GST implementation: Way forward for India’s biggest tax reform
The fate of India’s biggest tax reform since 1947 is still hanging in the balance, and is expected to be cleared by the Rajya Sabha on August 3.
The GST bill was passed in the Lower House of the Parliament in 2015 and its approval process is nothing less than complicated.
Currently, India has a dual taxation system of goods and services, which is quite different from what the GST Bill proposes.
"If we can pass it in the monsoon session (of Parliament beginning next month), then we can implement it in April 1, 2017.
First the Constitution Amendment which was first raised by the Congress in 2006, will have to be ratified by 50% of the state assemblies, then the GST Bill will be passed by all the state assemblies," Minister of State for Civil Aviation Jayant Sinha told PTI in June.
In a Morgan Stanley report dated July 25, its analysts -- Chetan Ahya, Upasana Chachra and Gaura Sengupta -- divided the GST bill approval process in the following steps.
1) The Bill needs to be approved in the Rajya Sabha by a two-thirds majority, as it is a constitutional amendment. This is the reason it has been stuck, as the ruling party doesn't hold a majority in the Upper House.
2) After it is approved, the bill needs to be approved by 50% of the state assemblies. As the BJP-led government is in power in 13 out of 29 states, we see a high probability of the Bill being passed by the states.
3) Three pieces of enabling legislation need to be approved – a central GST law (CGST by Parliament), state GST law (SGST by state government), and an integrated goods and services tax law (IGST by Parliament).
4) Setting up of IT infrastructure. The process for this has already started, with the setting up of Goods and Services Tax Network (GSTN), a non-government private limited company launched
on March 28, 2013. The GSTN has received bids from five IT companies, including Microsoft, TCS and Infosys, to build the IT infrastructure.
The GST bill is still at the initial steps of implementation and will need major reforms considering the autobomy that states enjoy currently, in collecting taxes.
“Currently, there are various area-based indirect tax exemptions provided by both the central and state governments. With the implementation of the GST, area-based exemptions will need
to be phased out, as they break the free flow of input credits in the value chain,” a report by Motilal Oswal, by analysts Sandeep Gupta, Nikhil Gupta, Somil Shah, and Mehul Parikh, said. Central GST, State GST and Integrated (Inter-state) GST.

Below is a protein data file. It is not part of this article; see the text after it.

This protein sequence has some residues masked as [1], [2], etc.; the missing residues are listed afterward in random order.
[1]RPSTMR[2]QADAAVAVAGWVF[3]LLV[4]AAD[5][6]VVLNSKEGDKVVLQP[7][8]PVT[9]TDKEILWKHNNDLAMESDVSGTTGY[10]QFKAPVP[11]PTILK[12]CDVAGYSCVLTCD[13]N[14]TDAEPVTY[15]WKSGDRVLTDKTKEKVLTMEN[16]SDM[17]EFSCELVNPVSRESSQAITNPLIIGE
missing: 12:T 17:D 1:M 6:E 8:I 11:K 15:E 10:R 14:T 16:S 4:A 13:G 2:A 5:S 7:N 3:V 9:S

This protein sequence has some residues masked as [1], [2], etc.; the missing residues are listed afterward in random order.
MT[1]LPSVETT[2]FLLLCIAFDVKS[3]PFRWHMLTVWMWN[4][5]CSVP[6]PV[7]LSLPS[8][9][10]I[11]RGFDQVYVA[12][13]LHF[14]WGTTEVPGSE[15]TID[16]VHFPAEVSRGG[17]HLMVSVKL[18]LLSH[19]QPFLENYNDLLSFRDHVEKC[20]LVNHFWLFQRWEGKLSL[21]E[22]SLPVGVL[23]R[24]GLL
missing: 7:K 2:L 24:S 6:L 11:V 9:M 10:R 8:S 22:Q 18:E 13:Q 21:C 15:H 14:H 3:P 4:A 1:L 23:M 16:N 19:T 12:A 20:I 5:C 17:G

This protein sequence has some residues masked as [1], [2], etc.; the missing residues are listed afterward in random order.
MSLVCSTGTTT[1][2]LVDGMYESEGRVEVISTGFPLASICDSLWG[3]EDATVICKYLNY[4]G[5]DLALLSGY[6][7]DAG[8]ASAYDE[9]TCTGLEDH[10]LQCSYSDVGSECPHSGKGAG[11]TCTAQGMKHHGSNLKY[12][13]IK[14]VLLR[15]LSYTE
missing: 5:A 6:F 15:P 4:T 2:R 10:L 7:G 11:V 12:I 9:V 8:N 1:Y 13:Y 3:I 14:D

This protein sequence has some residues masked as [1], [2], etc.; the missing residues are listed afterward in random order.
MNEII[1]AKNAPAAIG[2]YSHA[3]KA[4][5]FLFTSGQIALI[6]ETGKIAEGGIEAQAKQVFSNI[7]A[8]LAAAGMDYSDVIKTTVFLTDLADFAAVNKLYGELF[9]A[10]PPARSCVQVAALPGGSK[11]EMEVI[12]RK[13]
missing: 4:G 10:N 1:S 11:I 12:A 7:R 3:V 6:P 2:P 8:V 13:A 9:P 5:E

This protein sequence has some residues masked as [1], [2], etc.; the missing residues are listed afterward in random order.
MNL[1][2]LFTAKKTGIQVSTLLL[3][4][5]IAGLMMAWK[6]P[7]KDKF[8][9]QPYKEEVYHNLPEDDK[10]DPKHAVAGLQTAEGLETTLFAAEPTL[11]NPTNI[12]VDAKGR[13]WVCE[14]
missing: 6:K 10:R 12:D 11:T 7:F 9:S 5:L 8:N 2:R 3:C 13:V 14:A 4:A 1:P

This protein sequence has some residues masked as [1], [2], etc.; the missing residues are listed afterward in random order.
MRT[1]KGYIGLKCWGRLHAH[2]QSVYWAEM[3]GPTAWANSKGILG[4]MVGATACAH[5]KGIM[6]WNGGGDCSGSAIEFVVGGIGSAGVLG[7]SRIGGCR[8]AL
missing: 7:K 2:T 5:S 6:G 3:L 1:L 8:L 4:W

The Central GST and the State GST would be levied simultaneously on every transaction. They will both be levied on the same price or value of the goods or service, unlike State VAT which is levied on the value of the goods inclusive of the Central Value Added Tax (CENVAT).
The government has said that a uniform procedure for the collection of both, Central GST and State GST would be prescribed in the respective legislation for Central GST and State GST.
Integrated GST (IGST) or Interstate GST will be a combined rate of Central GST (CGST) and State GST (SGST) on all inter-state transactions of taxable goods and services. It's important however,
to note that, according to an explanation of IGST on taxguru.in, the IGST is only a mechanism to monitor the transfer of tax in inter-state transactions, and is not an additional tax in itself.
Three possible outcomes of the GST implementation were provided by the Motilal analysts.
• Refund of duty: The entity currently exempt from the payment of duty will be liable to pay duties as required under the normal course of business. The duty so additionally paid will be refunded by the state/ central government after assessment. Some states (J&K, northern states) follow this mechanism and provide refunds. Our discussions with experts suggest that though this mechanism is the most preferred, corporates may not find this agreeable, as there could be various complexities in assessment and additional working capital could be blocked due to delay in receiving refunds.
• Upfront payment: Under this mechanism, the government pays the present value of estimated duty concessions agreed to the corporates upfront. Going forward, the entities pay taxes in the normal course of business. However, this will entail significant amount of cash outflow from the state / central government upfront, and hence, may be difficult to adopt.
• Deferral of payment of taxes: Under this scheme, the entities eligible for exemption levy taxation as in the normal course of trade. However, the duty so collected is retained, as an interest-free tax deferral for a specified period.
“If option 2 or 3 are followed, there could be a decline in the operating earnings (EBITDA), which may be counterbalanced by increase in nonoperating income and decline in borrowing cost,” the report stated.
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